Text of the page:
Return to Never Land
2002, G, 72 min. Directed by Robin Budd. Starring Roger Rees, Andrew McDonough, Kath Soucie, Jeff Bennett, Corey Burton, Blayne Weaver, Harriet Owen.
REVIEWED By Marjorie Baumgarten, Fri., Feb. 15, 2002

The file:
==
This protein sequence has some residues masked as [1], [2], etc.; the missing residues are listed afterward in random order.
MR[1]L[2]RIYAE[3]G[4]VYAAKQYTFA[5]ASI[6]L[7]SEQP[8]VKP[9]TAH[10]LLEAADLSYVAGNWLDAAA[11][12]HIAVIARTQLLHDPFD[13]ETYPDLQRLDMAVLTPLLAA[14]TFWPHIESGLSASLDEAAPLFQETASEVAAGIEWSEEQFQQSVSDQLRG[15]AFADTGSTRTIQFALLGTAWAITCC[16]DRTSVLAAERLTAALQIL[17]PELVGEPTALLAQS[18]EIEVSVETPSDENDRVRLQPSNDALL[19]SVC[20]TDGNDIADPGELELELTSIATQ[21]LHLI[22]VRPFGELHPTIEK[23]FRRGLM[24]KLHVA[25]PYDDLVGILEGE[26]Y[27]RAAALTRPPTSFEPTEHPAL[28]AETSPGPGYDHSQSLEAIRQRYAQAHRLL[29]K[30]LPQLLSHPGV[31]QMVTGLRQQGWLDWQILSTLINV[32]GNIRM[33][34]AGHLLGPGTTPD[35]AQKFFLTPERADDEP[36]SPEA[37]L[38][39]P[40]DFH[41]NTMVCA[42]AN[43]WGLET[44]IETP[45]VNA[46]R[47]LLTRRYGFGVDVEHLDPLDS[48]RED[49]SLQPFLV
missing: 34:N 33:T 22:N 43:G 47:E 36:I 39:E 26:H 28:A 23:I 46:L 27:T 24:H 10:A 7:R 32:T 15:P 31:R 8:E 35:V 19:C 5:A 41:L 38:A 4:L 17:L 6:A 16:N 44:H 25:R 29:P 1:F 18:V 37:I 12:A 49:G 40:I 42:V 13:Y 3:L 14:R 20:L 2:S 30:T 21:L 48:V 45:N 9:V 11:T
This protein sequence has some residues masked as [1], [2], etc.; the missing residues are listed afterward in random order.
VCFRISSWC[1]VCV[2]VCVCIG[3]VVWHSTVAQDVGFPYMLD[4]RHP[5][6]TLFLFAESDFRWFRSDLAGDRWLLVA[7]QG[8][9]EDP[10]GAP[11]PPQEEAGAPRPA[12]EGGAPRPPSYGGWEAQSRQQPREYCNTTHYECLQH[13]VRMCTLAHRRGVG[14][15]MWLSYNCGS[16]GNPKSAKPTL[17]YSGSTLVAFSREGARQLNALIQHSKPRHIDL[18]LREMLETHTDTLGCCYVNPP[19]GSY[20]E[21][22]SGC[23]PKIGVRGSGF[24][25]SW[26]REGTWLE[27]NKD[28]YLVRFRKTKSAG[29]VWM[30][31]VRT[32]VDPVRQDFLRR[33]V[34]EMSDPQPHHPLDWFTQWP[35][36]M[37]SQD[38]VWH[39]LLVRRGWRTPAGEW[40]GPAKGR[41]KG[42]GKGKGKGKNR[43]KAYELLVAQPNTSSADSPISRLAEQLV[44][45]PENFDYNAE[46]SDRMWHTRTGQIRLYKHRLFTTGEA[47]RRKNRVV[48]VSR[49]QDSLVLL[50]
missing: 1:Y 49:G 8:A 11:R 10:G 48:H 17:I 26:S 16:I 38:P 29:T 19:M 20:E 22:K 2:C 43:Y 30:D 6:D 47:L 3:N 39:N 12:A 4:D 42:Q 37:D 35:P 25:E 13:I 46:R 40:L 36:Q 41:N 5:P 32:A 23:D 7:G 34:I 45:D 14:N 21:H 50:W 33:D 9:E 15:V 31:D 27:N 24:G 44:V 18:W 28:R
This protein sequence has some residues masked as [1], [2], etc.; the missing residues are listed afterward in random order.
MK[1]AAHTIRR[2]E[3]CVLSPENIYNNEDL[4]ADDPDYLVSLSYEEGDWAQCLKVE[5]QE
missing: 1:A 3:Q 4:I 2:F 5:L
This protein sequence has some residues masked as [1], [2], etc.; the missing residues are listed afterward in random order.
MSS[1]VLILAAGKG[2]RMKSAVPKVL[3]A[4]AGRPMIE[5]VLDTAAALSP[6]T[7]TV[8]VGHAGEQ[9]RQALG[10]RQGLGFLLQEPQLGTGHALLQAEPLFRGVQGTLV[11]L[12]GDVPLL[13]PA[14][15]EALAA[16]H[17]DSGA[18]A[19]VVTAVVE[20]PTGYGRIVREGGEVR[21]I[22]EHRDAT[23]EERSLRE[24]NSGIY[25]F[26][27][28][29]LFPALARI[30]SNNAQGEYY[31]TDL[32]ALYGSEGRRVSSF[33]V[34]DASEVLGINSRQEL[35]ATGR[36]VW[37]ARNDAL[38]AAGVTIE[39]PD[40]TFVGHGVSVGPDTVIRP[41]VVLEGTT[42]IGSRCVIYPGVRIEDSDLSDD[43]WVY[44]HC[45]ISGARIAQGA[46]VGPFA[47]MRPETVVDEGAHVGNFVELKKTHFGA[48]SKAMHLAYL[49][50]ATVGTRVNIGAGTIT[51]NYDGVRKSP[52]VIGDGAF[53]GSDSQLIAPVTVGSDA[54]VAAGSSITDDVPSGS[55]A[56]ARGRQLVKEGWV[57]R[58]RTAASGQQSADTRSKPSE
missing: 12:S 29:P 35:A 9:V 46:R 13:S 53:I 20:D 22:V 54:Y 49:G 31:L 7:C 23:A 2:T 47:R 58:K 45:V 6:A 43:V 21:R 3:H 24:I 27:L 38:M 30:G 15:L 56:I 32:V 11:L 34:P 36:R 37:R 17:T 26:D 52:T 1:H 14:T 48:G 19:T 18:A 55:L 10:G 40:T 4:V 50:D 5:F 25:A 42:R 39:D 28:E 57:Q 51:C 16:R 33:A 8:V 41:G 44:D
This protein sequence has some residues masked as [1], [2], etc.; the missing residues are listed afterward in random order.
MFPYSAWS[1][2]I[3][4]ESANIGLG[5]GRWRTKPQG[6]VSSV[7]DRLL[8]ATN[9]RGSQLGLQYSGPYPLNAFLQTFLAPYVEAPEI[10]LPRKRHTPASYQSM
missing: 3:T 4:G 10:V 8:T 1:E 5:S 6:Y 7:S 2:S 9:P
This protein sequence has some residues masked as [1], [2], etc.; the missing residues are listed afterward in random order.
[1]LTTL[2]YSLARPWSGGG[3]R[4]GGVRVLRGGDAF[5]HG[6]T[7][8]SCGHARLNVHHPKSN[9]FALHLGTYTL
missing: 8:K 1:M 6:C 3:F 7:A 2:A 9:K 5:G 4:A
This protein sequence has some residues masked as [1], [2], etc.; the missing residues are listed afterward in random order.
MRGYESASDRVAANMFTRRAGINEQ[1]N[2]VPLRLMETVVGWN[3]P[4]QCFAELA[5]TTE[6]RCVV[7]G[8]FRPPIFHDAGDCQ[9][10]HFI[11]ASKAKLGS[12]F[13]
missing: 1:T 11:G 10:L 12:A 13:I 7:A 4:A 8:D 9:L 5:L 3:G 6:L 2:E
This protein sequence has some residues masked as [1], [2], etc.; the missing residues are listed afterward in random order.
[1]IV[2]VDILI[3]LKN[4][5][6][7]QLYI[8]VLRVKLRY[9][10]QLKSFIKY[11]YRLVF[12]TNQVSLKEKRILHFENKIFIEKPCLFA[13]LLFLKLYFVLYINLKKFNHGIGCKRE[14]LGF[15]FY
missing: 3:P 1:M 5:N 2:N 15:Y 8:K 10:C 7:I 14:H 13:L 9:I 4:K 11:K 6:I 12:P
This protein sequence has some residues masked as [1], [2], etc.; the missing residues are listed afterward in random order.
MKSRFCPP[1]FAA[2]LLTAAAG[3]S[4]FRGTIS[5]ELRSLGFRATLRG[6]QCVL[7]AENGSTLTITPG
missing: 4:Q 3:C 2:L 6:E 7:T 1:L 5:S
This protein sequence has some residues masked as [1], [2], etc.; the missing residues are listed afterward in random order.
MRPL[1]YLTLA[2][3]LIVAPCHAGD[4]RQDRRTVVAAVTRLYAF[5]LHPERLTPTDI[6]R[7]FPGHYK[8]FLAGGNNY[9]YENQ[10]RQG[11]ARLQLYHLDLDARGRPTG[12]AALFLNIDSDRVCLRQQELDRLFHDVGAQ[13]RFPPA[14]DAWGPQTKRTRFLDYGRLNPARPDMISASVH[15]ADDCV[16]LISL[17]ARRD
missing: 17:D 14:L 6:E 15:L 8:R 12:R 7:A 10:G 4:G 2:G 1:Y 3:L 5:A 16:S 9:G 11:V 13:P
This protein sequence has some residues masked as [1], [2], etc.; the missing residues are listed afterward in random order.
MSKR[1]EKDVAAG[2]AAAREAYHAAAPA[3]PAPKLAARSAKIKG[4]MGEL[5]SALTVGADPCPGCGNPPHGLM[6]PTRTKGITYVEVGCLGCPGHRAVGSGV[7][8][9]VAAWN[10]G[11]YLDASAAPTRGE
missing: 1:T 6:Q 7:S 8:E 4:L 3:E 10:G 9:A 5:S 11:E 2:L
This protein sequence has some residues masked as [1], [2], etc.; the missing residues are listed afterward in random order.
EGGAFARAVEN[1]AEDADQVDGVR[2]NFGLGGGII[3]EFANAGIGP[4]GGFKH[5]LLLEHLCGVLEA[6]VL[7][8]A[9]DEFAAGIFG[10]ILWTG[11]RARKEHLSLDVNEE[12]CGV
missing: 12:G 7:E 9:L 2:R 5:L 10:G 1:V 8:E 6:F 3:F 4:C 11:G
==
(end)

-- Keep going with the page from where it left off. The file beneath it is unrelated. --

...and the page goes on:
It wasn't as if the world was crying out for a new animated Peter Pan, but here it is nevertheless, and it's neither the fulfillment of our worst fears nor the surprise of the week. Disney has slotted in this new direct-to-video feature for a theatrical run during the non-competitive month of February, where its family-friendly G rating ought to earn it high marks from the preschool crowd. This innocuous 72-minute sequel to Disney's 1953 animated Peter Pan plays more like a “greatest hits” revisited than a true sequel. The film's opening sequences set it in London during the World War II Blitzkrieg. Wendy is now grown with children of her own when Peter swoops in to captivate a new generation. Wendy's daughter Jane, who has developed into a hard-nosed realist as a result of the war surrounding her, becomes Peter's new guest in the land of the Lost Boys. Once in Never Land, the events echo those in the original: Peter and Hook are still arch-rivals, Hook kidnaps Jane, Tinker Bell loses her strength because not everyone believes in the powers of “faith, trust, and pixie dust,” and Jane must learn to fly. The characters all look and sound remarkably like their predecessors in the 1953 Disney version and the 1960 Mary Martin/Cyril Ritchard TV classic, although songs by Jonatha Brooks and They Might Be Giants have been added to the mix. The flat animation style won't win any new converts, but the facial detail is at least handled reasonably well. The film strikes a strong note for girl power as Jane has no intention of becoming the Lost Boys' mother. She wants to become the first Lost Girl. Return to Never Land might also strike a few unintentional contemporary heartstrings with its life-during-wartime setting. Yet it's doubtful that these updates offer such improvements over the earlier versions that it warranted making an entirely new animated feature instead of just re-releasing the 1953 classic. Return to Never Land is preceded by the 1948 animated short “Pluto's Fledgling.”